September Risk Roundup: The debate — does cyber insurance make companies less secure?

by Shawn Ram.
The Risk Roundup is our weekly collection of curated content that relates to all things digital risk management. Members of the Coalition team have pulled together their favorite posts from the week that highlight relevant trends in cybersecurity and cyber insurance. Enjoy our TL;DR and useful snippets on topics we’re keeping a close eye on.

News broke this week (again) that allegedly cyber insurance does not prevent cyber attacks, and instead increases risk. It’s no secret that Coalition doesn’t agree with this sentiment. It’s true that insurance carriers often do not focus on preventing cyber attacks in the first place — and that’s what’s led to the hardening market we currently face. Coalition has always evaluated an organization’s cybersecurity posture before deciding whether or not we’ll provide coverage. Not only that, but we also continuously scan our insureds for security vulnerabilities and notify them if anything needs to be addressed. There’s a need for standards for the insurance market as a whole, yes, but rest assured: we’ve been two steps ahead.

1. Cyber insurance may not be making companies more secure

This article misses the point about the role that cyber insurance can play in managing cyber risk. Cyber insurance providers have a direct financial incentive to protect insured clients and prevent financial loss, and therefore can offer the correct incentives to policyholders to implement protective actions and controls. They also are able to provide financial recovery to the organizations that need it most, serving as a financial backstop to prevent catastrophic loss. What makes Coalition different from other carriers is that we have the data to understand what poor security controls lead to financial losses following a cybersecurity incident. We have an entirely different approach to cyber risk assessment, leveraging public web scanning, dark web scanning, and proactive threat intelligence to enable faster and more accurate underwriting. We incentivize policyholders to implement good cybersecurity controls and preventative measures, preventing incidents wherever possible. Insurance companies have a unique opportunity to help their policyholders address and mitigate their cyber risk. We’re excited to set the standard for how well protected our policyholders must be to receive cyber insurance. Shawn Ram, Head of Insurance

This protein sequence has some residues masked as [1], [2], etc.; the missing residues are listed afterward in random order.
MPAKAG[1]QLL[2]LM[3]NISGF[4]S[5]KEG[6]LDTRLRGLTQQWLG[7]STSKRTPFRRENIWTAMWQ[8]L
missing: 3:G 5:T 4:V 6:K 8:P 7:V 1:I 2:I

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2. Writing cyber is key to survival

When the world’s largest reinsurer speaks, we should probably listen. Cyber risk isn’t going away, so why should cyber insurance? As cyber insurance carriers, we have a broad reach and a duty to the general public. So let’s all strive for better cyber hygiene, better risk management practices, and support the broader public by offering more tools to combat cyber risk. We’re in this together.Miki Ho, Business Development

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3. IT teams have felt 'forced' to trade security for business operations

I believe this number is likely closer to 100%. It’s an IT leader’s job to enable business first and then handle risk mitigation second. Sometimes bad trades are made, but there are ways to be covered properly. IT leaders should frame it this way: “I can do that, but that exposes us to risk X. Is that acceptable to you?” Scott Walsh, Senior Engineer

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If you enjoyed this post be sure to check our blog weekly; the Risk Roundup runs Friday mornings in addition to more enlightening content we post related to the ever-evolving landscape of digital risk. Follow us on Twitter (@SolveCyberRisk), LinkedIn (Coalition Inc), and Youtube. If you have any suggestions for content that we should be adding to our reading list, let us know!